By W.D. Reasoner on November 13, 2011

This just in from our "Closing the Barn Door After the Horses Have Left" Department.

According to a Friday Chicago Tribune article, Cook County Sheriff Tom Dart wants the County Council to amend a "controversial" ordinance prohibiting his office from notifying the Chicago field office of the Immigration and Customs Enforcement (ICE) bureau when illegal alien arrestees are taken into custody for serious crimes. The ordinance goes so far as to also prohibit the sheriff's agency from honoring detainers placed by ICE officers against these individuals, even if ICE does discover that they have been taken into custody.

According to the article, out of 300 illegal aliens arrested by local police, over 100 have been released back onto the street already. Further, "[i]n that group of 300 are people charged with sex crimes, unlawful use of a firearm and attacking police officers. Those are just the kind of felonies that opponents to the county's immigration ordinance have highlighted in a rising tide of criticism." No kidding. What wouldn't be "controversial" about such an ordinance?

What the article does not mention is that it was because of Sheriff Dart's intransigent opposition to the ICE Secure Communities initiative, and his steadfast refusal to participate in that program, that things reached the present shocking state of affairs. However encouraging this most recent development may be, inquiring minds want to know: why the change of heart, Sheriff Dart?

  • Could it be because it is morally repugnant to release felons back into the streets of Cook County, no matter what their country of origin or citizenship? Well, it is repugnant, but that was true before too, when he was digging in his heels about the Secure Communities initiative, so our own gauge is that this probably wasn't his motive.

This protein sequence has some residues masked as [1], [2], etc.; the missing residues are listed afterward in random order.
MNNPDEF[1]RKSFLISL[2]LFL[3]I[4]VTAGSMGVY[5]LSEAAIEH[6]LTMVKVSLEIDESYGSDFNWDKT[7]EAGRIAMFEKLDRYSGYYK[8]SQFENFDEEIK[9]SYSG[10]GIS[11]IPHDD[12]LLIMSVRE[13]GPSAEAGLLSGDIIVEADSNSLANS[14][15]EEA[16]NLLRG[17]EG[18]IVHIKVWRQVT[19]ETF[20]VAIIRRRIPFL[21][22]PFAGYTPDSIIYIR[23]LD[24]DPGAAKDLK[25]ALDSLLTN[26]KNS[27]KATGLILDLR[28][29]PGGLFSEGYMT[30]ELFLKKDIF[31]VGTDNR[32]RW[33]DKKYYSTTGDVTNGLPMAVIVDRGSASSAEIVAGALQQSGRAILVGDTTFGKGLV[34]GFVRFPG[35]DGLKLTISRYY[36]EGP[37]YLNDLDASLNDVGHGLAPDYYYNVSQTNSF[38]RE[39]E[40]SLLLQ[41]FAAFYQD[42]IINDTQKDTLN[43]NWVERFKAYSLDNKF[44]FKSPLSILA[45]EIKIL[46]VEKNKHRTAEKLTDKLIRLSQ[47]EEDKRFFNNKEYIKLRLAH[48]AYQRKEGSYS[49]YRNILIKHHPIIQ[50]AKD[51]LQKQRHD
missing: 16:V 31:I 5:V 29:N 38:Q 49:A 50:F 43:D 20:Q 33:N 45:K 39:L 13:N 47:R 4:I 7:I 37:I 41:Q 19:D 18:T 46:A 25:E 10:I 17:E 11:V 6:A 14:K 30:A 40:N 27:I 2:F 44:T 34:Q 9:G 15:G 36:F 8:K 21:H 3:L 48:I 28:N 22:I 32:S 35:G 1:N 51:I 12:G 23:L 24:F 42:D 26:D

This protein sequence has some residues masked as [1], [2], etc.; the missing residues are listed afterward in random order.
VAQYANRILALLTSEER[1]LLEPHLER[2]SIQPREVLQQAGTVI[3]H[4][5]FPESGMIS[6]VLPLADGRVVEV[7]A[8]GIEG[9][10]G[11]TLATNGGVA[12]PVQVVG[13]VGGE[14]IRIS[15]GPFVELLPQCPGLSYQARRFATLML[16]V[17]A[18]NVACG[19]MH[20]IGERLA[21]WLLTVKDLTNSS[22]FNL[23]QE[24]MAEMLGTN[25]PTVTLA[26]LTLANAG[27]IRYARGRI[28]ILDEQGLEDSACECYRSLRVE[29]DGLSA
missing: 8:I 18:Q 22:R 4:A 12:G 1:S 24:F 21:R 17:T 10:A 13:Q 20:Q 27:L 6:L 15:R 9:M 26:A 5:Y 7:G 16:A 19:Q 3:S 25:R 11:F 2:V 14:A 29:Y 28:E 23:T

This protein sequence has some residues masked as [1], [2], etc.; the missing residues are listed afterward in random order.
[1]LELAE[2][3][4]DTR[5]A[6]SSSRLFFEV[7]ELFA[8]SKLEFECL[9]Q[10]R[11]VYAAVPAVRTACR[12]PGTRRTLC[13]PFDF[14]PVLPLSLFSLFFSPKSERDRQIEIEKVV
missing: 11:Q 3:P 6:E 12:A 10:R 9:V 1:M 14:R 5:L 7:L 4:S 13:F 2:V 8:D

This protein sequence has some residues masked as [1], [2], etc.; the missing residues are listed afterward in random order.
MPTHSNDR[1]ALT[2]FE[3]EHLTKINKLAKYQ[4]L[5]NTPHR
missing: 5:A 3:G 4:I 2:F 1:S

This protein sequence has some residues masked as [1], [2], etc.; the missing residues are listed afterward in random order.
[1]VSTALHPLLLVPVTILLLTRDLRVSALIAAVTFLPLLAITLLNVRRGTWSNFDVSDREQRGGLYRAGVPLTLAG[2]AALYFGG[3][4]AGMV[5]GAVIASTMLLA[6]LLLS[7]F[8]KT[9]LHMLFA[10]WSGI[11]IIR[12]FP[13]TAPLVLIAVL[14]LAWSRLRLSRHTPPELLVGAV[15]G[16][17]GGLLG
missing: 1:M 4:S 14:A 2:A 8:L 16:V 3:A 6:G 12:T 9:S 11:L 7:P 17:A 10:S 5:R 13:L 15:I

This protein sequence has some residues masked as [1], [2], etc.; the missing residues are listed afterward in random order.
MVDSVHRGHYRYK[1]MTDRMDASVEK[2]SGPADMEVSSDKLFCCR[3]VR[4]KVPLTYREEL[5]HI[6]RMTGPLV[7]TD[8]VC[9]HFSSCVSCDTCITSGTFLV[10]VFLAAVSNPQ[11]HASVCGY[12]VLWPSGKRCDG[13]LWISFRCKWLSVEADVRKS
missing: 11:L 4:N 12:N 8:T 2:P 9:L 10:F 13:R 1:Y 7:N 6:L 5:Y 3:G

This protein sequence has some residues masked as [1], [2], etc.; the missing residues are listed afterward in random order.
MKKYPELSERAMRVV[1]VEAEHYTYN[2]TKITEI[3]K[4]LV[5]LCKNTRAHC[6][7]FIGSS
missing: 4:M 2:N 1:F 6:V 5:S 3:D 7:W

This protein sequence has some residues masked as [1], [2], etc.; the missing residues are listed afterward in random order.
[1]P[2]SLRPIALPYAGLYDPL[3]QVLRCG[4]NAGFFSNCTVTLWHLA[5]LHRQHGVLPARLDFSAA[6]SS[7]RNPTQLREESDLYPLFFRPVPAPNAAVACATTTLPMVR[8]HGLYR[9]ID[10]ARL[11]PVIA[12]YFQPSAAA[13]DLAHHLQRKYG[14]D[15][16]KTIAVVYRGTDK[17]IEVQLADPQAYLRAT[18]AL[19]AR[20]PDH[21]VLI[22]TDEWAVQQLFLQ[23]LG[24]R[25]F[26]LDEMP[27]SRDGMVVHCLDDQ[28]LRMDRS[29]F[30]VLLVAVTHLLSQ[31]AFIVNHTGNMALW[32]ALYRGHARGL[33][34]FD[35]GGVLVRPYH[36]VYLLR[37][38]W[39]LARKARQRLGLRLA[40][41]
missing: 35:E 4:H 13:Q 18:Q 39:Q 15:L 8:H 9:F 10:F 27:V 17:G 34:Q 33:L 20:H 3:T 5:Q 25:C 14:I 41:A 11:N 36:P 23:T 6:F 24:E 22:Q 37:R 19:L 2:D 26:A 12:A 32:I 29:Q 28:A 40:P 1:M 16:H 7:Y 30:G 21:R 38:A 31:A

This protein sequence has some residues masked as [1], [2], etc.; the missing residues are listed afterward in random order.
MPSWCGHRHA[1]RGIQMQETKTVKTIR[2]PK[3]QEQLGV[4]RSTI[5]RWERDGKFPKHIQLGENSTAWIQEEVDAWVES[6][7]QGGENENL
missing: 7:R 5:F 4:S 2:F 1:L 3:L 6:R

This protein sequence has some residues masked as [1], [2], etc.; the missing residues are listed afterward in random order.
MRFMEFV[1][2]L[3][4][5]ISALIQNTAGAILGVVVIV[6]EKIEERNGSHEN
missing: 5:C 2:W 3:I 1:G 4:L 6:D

• Could it be because it is against federal law to prohibit state or local law enforcement officers or agencies from communicating with ICE? Probably not. That law, too, has been in place for quite some time and is nothing new, nor is the statute unknown to Sheriff Dart and his staff. What is more, it's quite clear that the Obama administration doesn't give a hoot about state or local governments that obstruct immigration law enforcement – so far, the only governments sued by the U.S. Justice Department have been those which enact ordinances to assist the federal government in its efforts to enforce the immigration laws.

  • Could it be because of an uncomfortable spotlight trained on the sheriff all the way from Capitol Hill? On November 2, four prominent senators wrote to DHS Secretary Janet Napolitano urging her to "take control of the situation" in Cook County and stop enabling these foolhardy county officials to continue letting criminal aliens threaten the well-being of county residents. The senators suggest that DHS also cease making payments to Cook County and other sanctuary jurisdictions who obstruct immigration law enforcement, as the Center has recommended also.

  • Or, finally, could it be that Sheriff Dart, the consummate politician, smells a lawsuit coming, if and when (more likely when) one of these released criminals commits murder or mayhem after being released back to the street, and the victims or their families take the Cook County Sheriff's Office to court so that it can be held responsible for its reprehensible negligence and indifference toward public safety?

You figure it out.